MomSelect sent me a kit so that I could have a Hexbug party for 10 of Kyle's friends. We got some great product to keep, as did all of the guests (that's the disclosure, folks). None of my friends are involved in this aspect of social media, so they didn't get it. They didn't get why they sent me the stuff "free," and why they got to keep some of it. When I sent out the invite via email, I tried to explain it, and said, "There's nothing to buy at all. They want me to show my friends and get your opinion."
But after watching our kids play with these things for over an hour without growing bored or wanting to do something else, I think that they see the value in this kind of word-of-mouth marketing. I figured that I was sent at least $400 worth of product, if not more, and each guest left with over $30 worth of product to keep. , including 3 of their own Nano Hexbug Robots. But for the cost of sending out that kit to me, I think that company gained 10 new customers.
Each kid loved playing with the Hexbugs on the Hexbug Nano Habitat Set, the moms loved the creativity of them and the fact that it would be an easy Christmas gift to ask for, and how each set can work with the other sets. The track is very easy to put together. These kids were about 6-years-old, and they each were able to manipulate and reconfigure the track very easily.
I am sad that Kyle will no longer play with his trains. He's now at an age where he could make pretty cool tracks himself, but I think that this is the perfect step up from that.
We didn't get any of this out until our party on Saturday, but since then, Kyle has played with them multiple times per day. He's named his Hexbugs and "fed" them (that's all imaginary), and let them "exercise."
Are you still asking yourself, "What is a Hexbug?" Basically it's this little colorful thing that is about the size of a large toothbrush head, and moves around like a cockroach (A friend of mine who is also originally from Texas made this observation, and unfortunately we Texans are experts on giant roaches. Forgive the unpleasant diversion from my otherwise excited post about this fun product). The Hexbug Habitat sets allow them to run around like on a track or a maze. There is also a Battle Bridge set coming out in October (but that we received for the party), so that you can set two
Another guest said that her 12-year-old nephew was familiar with them as well, and his friends liked collecting them. A friend who couldn't come said that her older sons have them as well. This was the first that me or any of my guests had seen of these Hexbugs, but I guarantee it won't be the last.
By the way, a few of my guests were girls (who happened to have brothers, so they are used to this sort of thing, I'm sure), and I had some pink Hexbugs to give away, but they enjoyed them just as much, I think!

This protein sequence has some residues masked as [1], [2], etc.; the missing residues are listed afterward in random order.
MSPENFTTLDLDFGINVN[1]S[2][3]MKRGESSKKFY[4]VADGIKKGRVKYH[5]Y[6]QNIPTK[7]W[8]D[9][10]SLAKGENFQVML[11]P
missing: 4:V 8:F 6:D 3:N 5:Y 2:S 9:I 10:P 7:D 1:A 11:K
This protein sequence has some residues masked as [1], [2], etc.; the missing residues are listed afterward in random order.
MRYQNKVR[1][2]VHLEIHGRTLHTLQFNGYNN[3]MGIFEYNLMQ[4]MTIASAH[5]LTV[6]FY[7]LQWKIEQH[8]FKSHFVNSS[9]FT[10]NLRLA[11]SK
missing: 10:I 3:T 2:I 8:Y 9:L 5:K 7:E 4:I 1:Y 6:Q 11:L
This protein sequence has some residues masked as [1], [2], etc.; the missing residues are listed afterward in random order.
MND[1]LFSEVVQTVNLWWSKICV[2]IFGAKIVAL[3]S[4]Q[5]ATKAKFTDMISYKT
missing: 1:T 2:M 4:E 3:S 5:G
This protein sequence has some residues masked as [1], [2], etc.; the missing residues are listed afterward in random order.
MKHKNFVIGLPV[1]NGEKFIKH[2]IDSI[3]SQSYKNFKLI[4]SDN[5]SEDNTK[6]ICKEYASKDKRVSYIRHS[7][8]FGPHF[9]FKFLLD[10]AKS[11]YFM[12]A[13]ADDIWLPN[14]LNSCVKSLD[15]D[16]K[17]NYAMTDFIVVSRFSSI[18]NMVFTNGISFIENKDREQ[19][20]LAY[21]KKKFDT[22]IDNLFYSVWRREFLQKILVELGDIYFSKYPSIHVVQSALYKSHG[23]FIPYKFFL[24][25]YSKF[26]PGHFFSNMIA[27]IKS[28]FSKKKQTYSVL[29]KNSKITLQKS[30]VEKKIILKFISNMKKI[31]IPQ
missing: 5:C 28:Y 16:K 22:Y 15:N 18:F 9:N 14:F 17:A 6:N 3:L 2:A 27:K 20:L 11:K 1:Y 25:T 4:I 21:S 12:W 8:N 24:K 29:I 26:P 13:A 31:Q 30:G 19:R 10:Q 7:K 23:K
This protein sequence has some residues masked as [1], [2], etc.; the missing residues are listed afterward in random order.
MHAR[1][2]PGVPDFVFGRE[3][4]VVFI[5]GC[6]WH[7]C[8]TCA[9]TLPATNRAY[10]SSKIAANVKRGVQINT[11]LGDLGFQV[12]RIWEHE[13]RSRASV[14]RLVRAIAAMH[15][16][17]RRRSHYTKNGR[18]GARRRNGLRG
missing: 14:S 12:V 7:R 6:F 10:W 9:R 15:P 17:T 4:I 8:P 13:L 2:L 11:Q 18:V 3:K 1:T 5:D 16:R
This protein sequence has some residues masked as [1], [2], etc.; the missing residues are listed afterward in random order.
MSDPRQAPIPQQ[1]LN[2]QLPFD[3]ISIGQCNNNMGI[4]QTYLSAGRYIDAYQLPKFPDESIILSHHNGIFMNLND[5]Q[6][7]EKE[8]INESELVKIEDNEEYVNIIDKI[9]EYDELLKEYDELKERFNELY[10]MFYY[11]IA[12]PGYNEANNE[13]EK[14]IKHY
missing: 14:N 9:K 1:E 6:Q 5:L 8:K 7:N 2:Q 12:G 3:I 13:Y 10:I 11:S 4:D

Thanks MomSelect and Hexbug for letting me host a party!
They also sent a bunch of ideas for Hexbug party games. We played a few of them, but I can honestly see how you could have a Hexbug birthday party, and play these games. Each child's "goodie bag" could be their own Hexbug (which cost about $10, I think -- a little high for a party, but it's cheaper than going somewhere else, right?). Some of the games included:
- Bug in Your Pants -- The kids pass a bug (turned on and buzzing I guess) around behind their backs, a la musical chairs. When the music stops, the person in the middle (who was blindfolded) has to guess who has the bug. If they guess right, that person is "it." If they guess wrong, you add another bug (to make it easier), and that person tries again. Amanda, my 12-year-old, led this game, and by this point the moms and I were out on the back deck talking, so I don't know how it went over (10 6-year-olds squealing and playing with bugs are VERY loud).
- Bug-A-Baloo -- Turn a box over that has a few 1 - inch doors cut out around the base, and then you put all the bugs under the box. You can assign a point value to each door, and as the Hexbugs come out, they get that number of points. Play a few rounds, and see who gets the most. If some of the children have the same color Hexbug, mark it with a small sticker on top that will identify theirs.
- Challenge the kids to make the longest (or the tallest) habitat trail that they can out of the pieces available. Then time them to see whose Hexbug is fastest.
- Nano Palooza races -- Create a start and finish line. Give each child two toilet paper or paper towel tubes. Each player puts the tubes on the ground one in front of the other. When you say "Go" they put the Hexbug in the first tube. When it goes through the first tube, they pick it up and put it in front of the other tube. They keep doing this end over end until the Hexbug reaches the finish line.
- There were also suggested relay races (taking the Hexbug on a flyswatter), and some crafts, but I was glad I hadn't planned too much. These younger kids really enjoyed just playing, especially since it was their first time seeing them.